Hark, the Superheroes Sing 

Give and get books this year — before it's too late.

As old media goes, books are practically stone tablets. We can pretend they're not. We can pretend they're still as viable as ever, because enough of them still inhabit our surroundings as to look that way. They're still sleek and pretty, but then so were the last passenger pigeons. With bookshops vanishing and some 44 million Americans functionally illiterate, books inhabit a nostalgic limbo, a misty Puff-the-Magic-Dragon vale of good intentions and warm memories. We eye them guiltily: I should read you. But that would take, like, days.

Although their format is unnervingly inert — you can't post comments on them — books won't ever disappear. (Wait, did someone say that about burlesque?) But their purpose and meaning in our lives has changed: their undisputed role as what one reads. Poised on a cusp, they strive to reinvent themselves. Exchanging books as gifts these days is a noble, luminous gesture, like saving snuff bottles or visiting someone in the hospital.

Comics

If you can't beat 'em, join 'em. Just as Peter Parker merged with a spider, books and comics merged more than ever this year with graphic novels ranging from the eco-apocalyptic Derrick Jensen and Stephanie McMillan's As the World Burns (Seven Stories, $14.95) — in which the US government lets space robots eat Earth, a dynamite-lighting one-eyed rabbit is a militant hero, and a sea turtle intones, "Stop making motor oil and drugs" — to the classic, as Stéphane Heuet renders Part Three of Marcel Proust's Remembrance of Things Past into comic form (NBM, $16.95), complete with slatey Euro-backdrops. Cursed for killing animals, a man gets electroshock therapy and his girlfriend dies over and over in Apollo's Song (Vertical, $19.95), Astroboy creator Osamu Tezuka's lovely and newly reissued 1970 epic.

More Comics

Even when they're not morphing into comics themselves, books are increasingly about comics, rhapsodizing their own probable conquerors. Jason Thompson reviews Were-slut, Happy Mania, Granny Mischief, Slayers Special, Tokyo Mew Mew a la Mode, and some thousand other Japanese comics in Manga: The Complete Guide (Del Rey, $19.95). In Howtoons (Collins, $15.99), MIT grads Saul Griffith and Joost Bonsen and artist Nick Dragotta show kids how to construct marshmallow shooters, water-bottle missiles, and other devices. "Will human beings end up as automatons? ... There are so many questions we need to ask," Christopher Knowles muses in Our Gods Wear Spandex (Weiser, $19.95), a history of superheroes. Given a metal skeleton, 57 percent of a road-accident victim becomes a cyborg in game designer Austin Grossman's novel Soon I Will Be Invincible (Pantheon, $22.95). A thirty-item museum in a box, The Marvel Vault (Running Press, $49.95) includes Marvel comics, cool retro cards, a Howard the Duck campaign sticker, and more.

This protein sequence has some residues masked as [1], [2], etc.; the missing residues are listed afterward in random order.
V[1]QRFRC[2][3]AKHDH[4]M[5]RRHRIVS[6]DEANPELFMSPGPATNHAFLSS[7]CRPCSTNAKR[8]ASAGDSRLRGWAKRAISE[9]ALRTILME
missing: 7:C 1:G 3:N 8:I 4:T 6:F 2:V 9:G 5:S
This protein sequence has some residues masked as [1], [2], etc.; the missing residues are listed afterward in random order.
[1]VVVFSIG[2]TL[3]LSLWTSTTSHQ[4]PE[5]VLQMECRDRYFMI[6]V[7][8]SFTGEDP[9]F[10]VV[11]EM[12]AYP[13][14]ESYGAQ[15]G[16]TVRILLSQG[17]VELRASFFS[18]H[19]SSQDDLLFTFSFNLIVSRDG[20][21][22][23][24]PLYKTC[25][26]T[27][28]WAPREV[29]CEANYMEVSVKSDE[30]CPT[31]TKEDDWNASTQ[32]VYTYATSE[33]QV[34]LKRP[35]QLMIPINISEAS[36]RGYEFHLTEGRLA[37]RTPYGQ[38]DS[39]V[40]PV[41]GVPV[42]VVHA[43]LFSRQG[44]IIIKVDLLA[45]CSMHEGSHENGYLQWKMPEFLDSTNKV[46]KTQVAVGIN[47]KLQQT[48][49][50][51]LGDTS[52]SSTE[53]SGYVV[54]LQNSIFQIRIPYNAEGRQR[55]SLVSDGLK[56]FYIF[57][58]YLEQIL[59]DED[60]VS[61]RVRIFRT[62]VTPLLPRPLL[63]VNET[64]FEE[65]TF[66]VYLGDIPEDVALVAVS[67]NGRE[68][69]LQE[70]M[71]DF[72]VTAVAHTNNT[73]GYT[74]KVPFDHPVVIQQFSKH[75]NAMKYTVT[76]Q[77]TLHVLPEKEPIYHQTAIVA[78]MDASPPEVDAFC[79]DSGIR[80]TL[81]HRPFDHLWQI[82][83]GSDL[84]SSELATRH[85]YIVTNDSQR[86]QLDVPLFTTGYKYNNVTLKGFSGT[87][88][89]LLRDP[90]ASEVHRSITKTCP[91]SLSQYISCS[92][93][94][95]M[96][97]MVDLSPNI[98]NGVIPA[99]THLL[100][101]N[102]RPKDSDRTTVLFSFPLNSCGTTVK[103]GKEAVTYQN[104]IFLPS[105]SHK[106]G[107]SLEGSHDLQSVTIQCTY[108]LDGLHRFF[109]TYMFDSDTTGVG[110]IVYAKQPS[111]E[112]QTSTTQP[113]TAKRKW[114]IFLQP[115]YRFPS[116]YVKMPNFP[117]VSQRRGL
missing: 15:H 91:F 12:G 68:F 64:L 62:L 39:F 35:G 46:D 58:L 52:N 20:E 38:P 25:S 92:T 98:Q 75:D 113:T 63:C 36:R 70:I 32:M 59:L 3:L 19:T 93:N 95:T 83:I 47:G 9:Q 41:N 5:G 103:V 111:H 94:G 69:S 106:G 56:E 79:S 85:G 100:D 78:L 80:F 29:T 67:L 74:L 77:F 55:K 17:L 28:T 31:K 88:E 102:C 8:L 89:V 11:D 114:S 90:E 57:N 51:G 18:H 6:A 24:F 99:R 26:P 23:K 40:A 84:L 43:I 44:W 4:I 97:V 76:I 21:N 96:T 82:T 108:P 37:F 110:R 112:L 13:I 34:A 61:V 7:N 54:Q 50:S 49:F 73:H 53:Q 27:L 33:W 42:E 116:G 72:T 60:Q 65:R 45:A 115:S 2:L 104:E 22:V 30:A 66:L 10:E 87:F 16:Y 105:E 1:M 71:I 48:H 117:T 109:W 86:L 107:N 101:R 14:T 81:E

Monsters

Novelties are more novel than novels when you have a shriveled attention span, which can in short spastic bursts skim Scott Francis' Monster Spotter's Guide to North America (How, $14.99) which includes the momo, the coonigator, and the chupacabra. Or Jane Moseley's How to Live with a Unicorn (Running Press, $12.95), a glossy illustrated guide to the care and feeding of gorgons, minotaurs, and other mythical creatures. ("Fun things to do with your hydra: Go fishing.") Novels merge with novelty as this year brings many mysteries starring offbeat sleuths: a 19th-century Turkish eunuch in Jason Goodwin's The Snake Stone (Farrar, Straus, & Giroux, $25), a Laotian coroner in Colin Cotterill's Anarchy and Old Dogs (Soho, $24), a gambling-addicted Danish clown in Peter Hoeg's The Quiet Girl (Farrar, Straus, & Giroux, $26), a lawyer-turned-monk in William Brodrick's The Gardens of the Dead (Penguin, $14), and an 11th-century Japanese civil servant in I.J. Parker's Island of Exiles (Penguin, $14).

More Monsters